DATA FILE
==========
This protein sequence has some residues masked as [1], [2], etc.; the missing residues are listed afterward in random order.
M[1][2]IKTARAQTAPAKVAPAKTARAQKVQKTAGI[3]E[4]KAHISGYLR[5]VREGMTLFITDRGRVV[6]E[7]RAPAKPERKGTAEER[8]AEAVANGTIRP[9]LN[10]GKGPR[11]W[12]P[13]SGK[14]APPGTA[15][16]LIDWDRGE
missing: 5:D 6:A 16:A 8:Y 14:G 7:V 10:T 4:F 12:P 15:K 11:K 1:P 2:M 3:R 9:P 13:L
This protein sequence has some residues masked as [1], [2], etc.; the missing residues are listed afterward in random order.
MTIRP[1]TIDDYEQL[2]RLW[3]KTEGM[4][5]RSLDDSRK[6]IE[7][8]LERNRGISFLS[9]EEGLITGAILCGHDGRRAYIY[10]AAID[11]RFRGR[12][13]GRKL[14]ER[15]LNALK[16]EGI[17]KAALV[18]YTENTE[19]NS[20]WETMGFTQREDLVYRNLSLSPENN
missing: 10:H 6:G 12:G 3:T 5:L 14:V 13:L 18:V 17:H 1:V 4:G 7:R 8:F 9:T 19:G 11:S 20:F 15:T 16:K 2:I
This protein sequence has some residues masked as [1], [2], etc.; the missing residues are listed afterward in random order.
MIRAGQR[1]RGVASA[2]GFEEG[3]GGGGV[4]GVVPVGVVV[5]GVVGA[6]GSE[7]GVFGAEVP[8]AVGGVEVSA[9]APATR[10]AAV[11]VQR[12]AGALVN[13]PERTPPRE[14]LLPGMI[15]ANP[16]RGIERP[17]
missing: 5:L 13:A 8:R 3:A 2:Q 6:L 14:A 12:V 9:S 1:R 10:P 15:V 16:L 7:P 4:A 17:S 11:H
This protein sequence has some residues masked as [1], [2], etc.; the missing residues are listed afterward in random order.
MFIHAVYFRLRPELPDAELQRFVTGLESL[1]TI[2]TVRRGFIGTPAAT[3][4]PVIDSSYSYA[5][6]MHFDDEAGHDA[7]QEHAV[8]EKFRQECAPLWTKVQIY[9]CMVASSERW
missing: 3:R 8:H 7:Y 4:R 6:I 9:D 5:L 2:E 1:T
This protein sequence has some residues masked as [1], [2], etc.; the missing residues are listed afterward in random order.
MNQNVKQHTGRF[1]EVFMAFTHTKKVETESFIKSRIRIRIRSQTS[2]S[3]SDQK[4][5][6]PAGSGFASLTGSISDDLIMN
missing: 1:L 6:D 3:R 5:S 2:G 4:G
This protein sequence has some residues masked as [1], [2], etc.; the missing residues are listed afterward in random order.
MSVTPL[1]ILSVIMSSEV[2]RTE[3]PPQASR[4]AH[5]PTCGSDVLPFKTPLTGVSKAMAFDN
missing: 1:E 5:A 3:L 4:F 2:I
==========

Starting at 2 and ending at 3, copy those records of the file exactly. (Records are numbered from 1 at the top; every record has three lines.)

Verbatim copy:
This protein sequence has some residues masked as [1], [2], etc.; the missing residues are listed afterward in random order.
MTIRP[1]TIDDYEQL[2]RLW[3]KTEGM[4][5]RSLDDSRK[6]IE[7][8]LERNRGISFLS[9]EEGLITGAILCGHDGRRAYIY[10]AAID[11]RFRGR[12][13]GRKL[14]ER[15]LNALK[16]EGI[17]KAALV[18]YTENTE[19]NS[20]WETMGFTQREDLVYRNLSLSPENN
missing: 10:H 6:G 12:G 3:T 5:L 14:V 13:L 18:V 17:H 1:V 4:G 7:R 8:F 9:T 19:G 11:S 20:F 15:T 16:K 2:I
This protein sequence has some residues masked as [1], [2], etc.; the missing residues are listed afterward in random order.
MIRAGQR[1]RGVASA[2]GFEEG[3]GGGGV[4]GVVPVGVVV[5]GVVGA[6]GSE[7]GVFGAEVP[8]AVGGVEVSA[9]APATR[10]AAV[11]VQR[12]AGALVN[13]PERTPPRE[14]LLPGMI[15]ANP[16]RGIERP[17]
missing: 5:L 13:A 8:R 3:A 2:Q 6:L 14:A 12:V 9:S 1:R 10:P 15:V 16:L 7:P 4:A 17:S 11:H